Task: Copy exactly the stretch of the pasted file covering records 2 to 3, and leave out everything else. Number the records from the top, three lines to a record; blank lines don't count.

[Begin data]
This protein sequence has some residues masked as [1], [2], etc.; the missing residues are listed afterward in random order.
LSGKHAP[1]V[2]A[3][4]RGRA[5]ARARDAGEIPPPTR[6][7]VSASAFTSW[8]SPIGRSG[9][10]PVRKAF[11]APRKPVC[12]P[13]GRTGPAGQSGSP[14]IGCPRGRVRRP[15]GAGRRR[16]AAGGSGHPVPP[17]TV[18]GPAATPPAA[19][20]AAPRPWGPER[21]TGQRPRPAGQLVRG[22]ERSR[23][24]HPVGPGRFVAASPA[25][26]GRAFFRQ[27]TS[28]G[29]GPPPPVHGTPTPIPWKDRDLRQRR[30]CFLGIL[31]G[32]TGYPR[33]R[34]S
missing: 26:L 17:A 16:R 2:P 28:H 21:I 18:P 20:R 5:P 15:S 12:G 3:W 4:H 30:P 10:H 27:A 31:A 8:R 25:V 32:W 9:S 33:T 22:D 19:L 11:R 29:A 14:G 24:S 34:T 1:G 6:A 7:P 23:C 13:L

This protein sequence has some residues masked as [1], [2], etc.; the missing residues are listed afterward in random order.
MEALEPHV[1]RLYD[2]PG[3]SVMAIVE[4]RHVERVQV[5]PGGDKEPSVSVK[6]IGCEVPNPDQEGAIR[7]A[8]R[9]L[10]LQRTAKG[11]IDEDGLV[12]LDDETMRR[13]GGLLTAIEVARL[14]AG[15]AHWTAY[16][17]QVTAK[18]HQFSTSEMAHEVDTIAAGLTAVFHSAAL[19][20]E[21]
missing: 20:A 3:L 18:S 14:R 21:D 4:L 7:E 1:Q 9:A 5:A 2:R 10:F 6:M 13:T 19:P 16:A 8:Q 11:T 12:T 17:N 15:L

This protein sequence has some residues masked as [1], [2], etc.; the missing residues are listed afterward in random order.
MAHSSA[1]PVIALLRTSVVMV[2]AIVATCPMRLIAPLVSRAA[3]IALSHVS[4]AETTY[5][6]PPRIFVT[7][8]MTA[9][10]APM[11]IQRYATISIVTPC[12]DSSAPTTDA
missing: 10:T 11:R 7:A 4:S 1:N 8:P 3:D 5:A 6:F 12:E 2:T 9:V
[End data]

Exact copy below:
This protein sequence has some residues masked as [1], [2], etc.; the missing residues are listed afterward in random order.
MEALEPHV[1]RLYD[2]PG[3]SVMAIVE[4]RHVERVQV[5]PGGDKEPSVSVK[6]IGCEVPNPDQEGAIR[7]A[8]R[9]L[10]LQRTAKG[11]IDEDGLV[12]LDDETMRR[13]GGLLTAIEVARL[14]AG[15]AHWTAY[16][17]QVTAK[18]HQFSTSEMAHEVDTIAAGLTAVFHSAAL[19][20]E[21]
missing: 20:A 3:L 18:S 14:R 21:D 4:L 7:E 1:Q 9:A 5:A 2:R 10:F 6:M 13:T 19:P 16:A 8:Q 11:T 12:T 17:N 15:L

This protein sequence has some residues masked as [1], [2], etc.; the missing residues are listed afterward in random order.
MAHSSA[1]PVIALLRTSVVMV[2]AIVATCPMRLIAPLVSRAA[3]IALSHVS[4]AETTY[5][6]PPRIFVT[7][8]MTA[9][10]APM[11]IQRYATISIVTPC[12]DSSAPTTDA
missing: 10:T 11:R 7:A 4:S 1:N 8:P 3:D 5:A 6:F 12:E 2:T 9:V